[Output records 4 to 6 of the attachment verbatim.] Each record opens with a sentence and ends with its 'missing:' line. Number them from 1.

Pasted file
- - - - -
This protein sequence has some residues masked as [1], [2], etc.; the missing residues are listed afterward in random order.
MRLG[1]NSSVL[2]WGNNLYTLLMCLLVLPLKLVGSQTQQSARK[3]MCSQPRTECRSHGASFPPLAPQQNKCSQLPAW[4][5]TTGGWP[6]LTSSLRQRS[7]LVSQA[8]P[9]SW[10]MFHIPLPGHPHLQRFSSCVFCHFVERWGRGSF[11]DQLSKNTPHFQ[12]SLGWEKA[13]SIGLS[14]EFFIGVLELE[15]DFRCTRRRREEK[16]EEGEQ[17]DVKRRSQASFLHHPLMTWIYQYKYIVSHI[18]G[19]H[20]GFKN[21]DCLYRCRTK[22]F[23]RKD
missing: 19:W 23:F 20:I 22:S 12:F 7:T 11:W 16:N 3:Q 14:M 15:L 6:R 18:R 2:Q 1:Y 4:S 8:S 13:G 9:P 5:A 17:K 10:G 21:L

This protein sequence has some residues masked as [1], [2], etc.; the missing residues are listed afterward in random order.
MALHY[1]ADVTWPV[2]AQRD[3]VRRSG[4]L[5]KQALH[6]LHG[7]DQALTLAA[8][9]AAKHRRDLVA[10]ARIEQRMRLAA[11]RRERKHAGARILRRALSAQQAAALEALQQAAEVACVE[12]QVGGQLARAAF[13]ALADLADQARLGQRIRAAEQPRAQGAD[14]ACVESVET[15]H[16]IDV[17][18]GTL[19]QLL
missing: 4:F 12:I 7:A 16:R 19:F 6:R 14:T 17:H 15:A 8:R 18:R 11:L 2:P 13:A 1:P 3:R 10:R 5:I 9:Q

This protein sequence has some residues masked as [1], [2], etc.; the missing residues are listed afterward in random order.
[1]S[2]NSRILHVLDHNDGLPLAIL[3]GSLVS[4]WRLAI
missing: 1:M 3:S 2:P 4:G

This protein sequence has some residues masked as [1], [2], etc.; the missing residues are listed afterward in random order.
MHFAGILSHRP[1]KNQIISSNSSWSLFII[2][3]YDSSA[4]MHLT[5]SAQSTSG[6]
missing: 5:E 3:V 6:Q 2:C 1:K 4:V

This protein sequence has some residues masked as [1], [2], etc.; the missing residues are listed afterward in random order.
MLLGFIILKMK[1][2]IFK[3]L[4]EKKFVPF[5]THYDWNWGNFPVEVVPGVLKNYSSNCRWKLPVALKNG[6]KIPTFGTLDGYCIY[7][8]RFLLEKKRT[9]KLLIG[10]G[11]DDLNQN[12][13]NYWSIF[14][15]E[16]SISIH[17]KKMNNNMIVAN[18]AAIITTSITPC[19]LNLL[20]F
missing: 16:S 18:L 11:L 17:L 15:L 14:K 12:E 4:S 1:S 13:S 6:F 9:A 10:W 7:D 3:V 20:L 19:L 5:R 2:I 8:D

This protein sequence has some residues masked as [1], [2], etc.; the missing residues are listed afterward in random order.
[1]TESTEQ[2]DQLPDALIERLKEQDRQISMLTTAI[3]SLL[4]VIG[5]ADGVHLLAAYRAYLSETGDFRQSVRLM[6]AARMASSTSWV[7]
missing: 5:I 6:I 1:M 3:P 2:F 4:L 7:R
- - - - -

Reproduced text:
This protein sequence has some residues masked as [1], [2], etc.; the missing residues are listed afterward in random order.
MHFAGILSHRP[1]KNQIISSNSSWSLFII[2][3]YDSSA[4]MHLT[5]SAQSTSG[6]
missing: 5:E 3:V 6:Q 2:C 1:K 4:V

This protein sequence has some residues masked as [1], [2], etc.; the missing residues are listed afterward in random order.
MLLGFIILKMK[1][2]IFK[3]L[4]EKKFVPF[5]THYDWNWGNFPVEVVPGVLKNYSSNCRWKLPVALKNG[6]KIPTFGTLDGYCIY[7][8]RFLLEKKRT[9]KLLIG[10]G[11]DDLNQN[12][13]NYWSIF[14][15]E[16]SISIH[17]KKMNNNMIVAN[18]AAIITTSITPC[19]LNLL[20]F
missing: 16:S 18:L 11:L 17:L 15:L 14:K 12:E 4:S 1:S 13:S 6:F 9:A 10:W 7:D 3:V 20:L 19:L 5:R 2:I 8:D

This protein sequence has some residues masked as [1], [2], etc.; the missing residues are listed afterward in random order.
[1]TESTEQ[2]DQLPDALIERLKEQDRQISMLTTAI[3]SLL[4]VIG[5]ADGVHLLAAYRAYLSETGDFRQSVRLM[6]AARMASSTSWV[7]
missing: 5:I 6:I 1:M 3:P 2:F 4:L 7:R